Preprints
https://doi.org/10.5194/acp-2021-297
https://doi.org/10.5194/acp-2021-297

  29 Apr 2021

29 Apr 2021

Review status: this preprint is currently under review for the journal ACP.

The impact of atmospheric blocking on the compounding effect of ozone pollution and temperature: A copula-based approach

Noelia Otero1,2,a, Oscar Jurado2, Tim Butler1,2, and Henning W. Rust2 Noelia Otero et al.
  • 1Institute for Advanced Sustainability Studies, Potsdam, Germany
  • 2Institut für Meteorologie, Freie Universität Berlin, Germany
  • anow at: Oeschger Centre for Climate Change Research (OCCR), Bern, Switzerland

Abstract. Ozone pollution and high temperatures have adverse health impacts that can be amplified by the combined effects of ozone and temperature. Moreover, changes in weather patterns are expected to alter ozone pollution episodes and temperature extremes. In particular, atmospheric blocking is a high-impact large-scale phenomenon at mid-high latitudes that has been associated with temperature extremes. This study examines the impact of atmospheric blocking on the ozone and temperature dependence among measurement stations over Europe. We use a copula-based method to model the dependence between both variables under blocking and non blocking conditions. This approach allows to examine the impact of blocks on the joint probability distribution. Our results showed that blocks lead to an increasing strength in the upper tail dependence of ozone and temperature extremes (>95th) in north-west and central Europe (e.g UK, Benelux, north-west of France and Germany). The analysis of the probability hazard scenarios revealed that blocks generally enhance the probability of compound ozone and temperature events by 20 % in a large number of stations over central Europe. The probability of ozone or temperature exceedances increases 30 % (on average) under the presence of atmospheric blocking. Furthermore, we found that in a number of stations over north-western Europe atmospheric blocking increases the probability of ozone exceedances by 30 % given high temperatures. Our results point out the strong influence of atmospheric blocking on the compounding effect of ozone and temperature events, suggesting that blocks might be considered as a relevant predicting factor when assessing the risks of ozone-heat related health effects.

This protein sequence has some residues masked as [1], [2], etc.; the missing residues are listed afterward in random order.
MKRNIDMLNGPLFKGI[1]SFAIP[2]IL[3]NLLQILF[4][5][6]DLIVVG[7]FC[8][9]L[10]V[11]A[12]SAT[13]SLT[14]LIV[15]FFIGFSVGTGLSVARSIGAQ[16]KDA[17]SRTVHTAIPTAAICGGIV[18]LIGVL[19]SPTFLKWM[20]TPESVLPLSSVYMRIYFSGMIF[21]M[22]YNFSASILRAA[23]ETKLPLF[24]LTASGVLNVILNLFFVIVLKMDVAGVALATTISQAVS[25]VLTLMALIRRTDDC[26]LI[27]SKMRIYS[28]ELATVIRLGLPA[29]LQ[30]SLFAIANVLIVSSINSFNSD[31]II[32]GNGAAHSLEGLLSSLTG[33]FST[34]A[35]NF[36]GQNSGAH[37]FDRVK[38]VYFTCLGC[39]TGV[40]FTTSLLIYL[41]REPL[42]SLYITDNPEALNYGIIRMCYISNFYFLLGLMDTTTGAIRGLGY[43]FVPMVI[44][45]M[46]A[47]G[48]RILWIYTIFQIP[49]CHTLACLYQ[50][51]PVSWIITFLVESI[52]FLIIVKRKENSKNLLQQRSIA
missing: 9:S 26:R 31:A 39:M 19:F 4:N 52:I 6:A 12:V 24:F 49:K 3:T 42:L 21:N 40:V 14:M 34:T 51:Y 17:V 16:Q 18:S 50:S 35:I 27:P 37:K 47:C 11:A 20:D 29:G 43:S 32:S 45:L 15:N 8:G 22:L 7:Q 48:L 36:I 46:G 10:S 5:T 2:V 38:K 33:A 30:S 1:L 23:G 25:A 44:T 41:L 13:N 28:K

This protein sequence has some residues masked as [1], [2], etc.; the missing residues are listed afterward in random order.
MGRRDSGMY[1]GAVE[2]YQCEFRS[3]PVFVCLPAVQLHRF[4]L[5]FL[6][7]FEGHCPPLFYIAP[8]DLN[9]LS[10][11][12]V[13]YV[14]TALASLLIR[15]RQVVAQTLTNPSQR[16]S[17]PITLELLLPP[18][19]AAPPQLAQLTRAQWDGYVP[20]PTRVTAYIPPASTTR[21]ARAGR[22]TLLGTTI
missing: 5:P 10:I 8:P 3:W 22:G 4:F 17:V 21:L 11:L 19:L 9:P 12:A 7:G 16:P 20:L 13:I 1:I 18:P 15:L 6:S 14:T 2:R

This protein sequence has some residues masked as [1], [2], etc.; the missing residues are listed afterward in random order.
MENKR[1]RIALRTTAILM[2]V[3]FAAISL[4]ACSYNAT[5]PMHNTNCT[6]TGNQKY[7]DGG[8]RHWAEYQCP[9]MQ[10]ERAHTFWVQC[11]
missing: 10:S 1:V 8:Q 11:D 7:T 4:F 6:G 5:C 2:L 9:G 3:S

Noelia Otero et al.

Status: open (until 24 Jun 2021)

Comment types: AC – author | RC – referee | CC – community | EC – editor | CEC – chief editor | : Report abuse

Noelia Otero et al.

Noelia Otero et al.

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Short summary
Surface ozone and temperature are strongly dependent and their extremes might be exacerbated by underlying climatological drivers, such as atmospheric blocking. Using an observational data set, we measure the dependence structure between ozone and temperature under the influence of atmospheric blocking. Blocks enhanced the probability of occurrence of compound ozone and temperature extremes over northwestern and central Europe, leading to higher health risks.
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